SIMPLE, COMPOUND, AND COMPLEX SENTENCES

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SIMPLE, COMPOUND, AND
COMPLEX SENTENCES
SIMPLE AND COMPOUND
SENTENCES:
• So far you have studied only simple sentences. A simple sentence has a
subject and a predicate and expresses a complete thought. Sometimes two
simple sentences can be combined into one sentence called a compound
sentence. The simple sentences are joined by a comma and a connecting
word like and, or, or but.
Simple Sentences:
Compound Sentence:
Mary is a scientist.
Mary is a scientist, and she travels often.
She travels often.
• Do not confuse a compound sentence with a simple sentence that has a
compound subject, a compound predicate, or both. A compound
sentence has a subject and a predicate on each side of the connecting
word.
Compound Subject
Ann and I do research.
Compound Predicate
We write reports and read them
aloud.
Compound Subject and
Compound Predicate
She and I study and work together.
Compound Sentence
Ann types the report, and I
proofread it.
“TRY IT OUT”:
Which sentences are compound sentences? Which are simple sentences with
compound subjects or predicates? What is the connecting word that joins the
parts of each compound sentences?
1. Ancient people in Peru made long lines, and they drew huge pictures of
animals.
2. Oversized images were drawn, but they are a mystery.
3. Some lines are forty miles long, and some pictures are the size of two
football fields.
4. Dirt, rocks, and stones were cleared from a dark layer of earth.
5. A sandy layer showed up clearly, and it still shows today.
“ON YOUR OWN”:
Label each sentence simple or compound.
1.
2.
3.
4.
5.
Buses and planes bring tourists to Washington, D.C.
Spring is here, and its breezy.
I see cherry trees and smell their sweet blossoms.
The Capitol has Saturday tours, but the FBI is closed then.
The city is a symbol of the nation’s history, legacy, and
unity.
6. Washington is named for George Washington, and D.C.
stands for District of Columbia.
CONJUNCTIONS:
• The connecting words and, or, and but are called
conjunctions. You can use conjunctions to make subjects,
predicates, and sentences compound. The conjunction
that you use depends on your purpose.
• Use and to add information.
• Use or to give a choice.
• Use but to show contrast.
I can swim and dive.
Does he sail or swim?
I swim, but Lee sails.
“TRY IT OUT”:
Choose the best conjunction.
1.
2.
3.
4.
5.
6.
Shall we sail now (but, or) wait until later?
The wind is strong, (or, and) the waves are high.
We might tip over (but, or) freeze out there!
Sailing is a joy (but, and) not in bad weather.
We could water-ski, (but, and) the sea is rough.
You (and, but) I should shoot baskets instead.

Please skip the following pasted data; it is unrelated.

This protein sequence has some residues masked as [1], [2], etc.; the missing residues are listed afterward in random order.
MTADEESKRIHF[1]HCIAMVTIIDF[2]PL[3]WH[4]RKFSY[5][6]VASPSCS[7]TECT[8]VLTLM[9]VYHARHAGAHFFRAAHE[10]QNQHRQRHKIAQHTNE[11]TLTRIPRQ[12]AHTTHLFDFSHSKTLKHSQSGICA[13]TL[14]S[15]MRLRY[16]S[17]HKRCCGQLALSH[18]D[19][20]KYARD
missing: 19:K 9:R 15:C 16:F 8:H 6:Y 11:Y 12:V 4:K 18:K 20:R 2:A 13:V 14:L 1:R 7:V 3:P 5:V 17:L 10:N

“ON YOUR OWN”:
Write and, or, or but to complete each sentence.
1.
2.
3.
4.
5.
John, Sue, _____ I can steer.
Help us raise the sail _____ pull up the anchor.
I brought the picnic lunch, _____ I forgot the juice.
We can sail to that island _____ stop now for a swim.
John _____ Sue both want to go there.
CONTINUATION:
Choose the best conjunction.
1. Today Joe (and, or) I sail together.
2. We can sail to an island (or, but) stay near the coast.
3. I like the island, (and, but) Joe likes the coast better.
COMPLEX SENTENCES:
• You have learned that simple sentences can be joined by the words and, or, or but
to form a compound sentence. Simple sentences can also be joined by other words
to form a complex sentences.
Simple Sentence
I spotted the snake. It slid away.
Compound Sentence
I spotted the snake, and it slid away.
Complex Sentence
After I spotted the snake, it slid away.
I spotted the snake before it slid away.
• The words and, or, and but are coordinating conjunctions. They join sentence parts
that are equal in importance, such as the parts of a compound sentence. The parts
of a complex sentence, on the other hand , are joined by a subordinating
conjunction. Subordinating conjunctions subordinate one sentence part to another.
That is, they make one part less important than another.
• Coordinating Conjunction I spotted the snake, and it slid away.
• Subordinating Conjunction I spotted the snake before it slid away.
• Subordinating Conjunction After I spotted the snake, it slid away.
CONJUNCTIONS IN COMPLEX
SENTENCES:
TIP: If the
subordinating
conjunction begins
the sentence, use
a comma after the
first part of the
sentence.
after
because
since
when
although
before
unless
whenever
as
if
until
while
“TRY IT OUT”:
• Is each sentence simple, compound, or complex? If it is compound, what
is the coordinating conjunction? If it is complex, what is the subordinating
conjunction?
1. Consider the slow, soundless, isolated life of snakes before you judge
them.
2. Snakes have no legs, but they can slither along the ground rapidly.
3. Snakes cannot move forward on glass because the surface is too
smooth.
4. The number of snakes is decreasing as people build on open land.
5. Although not all snakes are deadly, humans often fear them.
6. Treatment for certain snake bites must be quick, or the person may die.
7. Snakes are solitary creatures and even hunt alone.
8. If you come upon a snake, do not disturb it.
“ON YOUR OWN”:
• For each sentence, write simple, compound, or complex. For
each compound or complex sentence, write the conjunction.
1. Pythons seem scary because they can be so large.
2. While some pythons are only three feet long, others may grow
to thirty feet.
3. Most pythons swim and climb with ease in their tropical
environment.
4. Although pythons do not bite, they can be very dangerous.
5. Spotted pythons can be deadly, but they can also be quite
beautiful.
6. Some of these colorful snakes change from yellow to green as
they grow.
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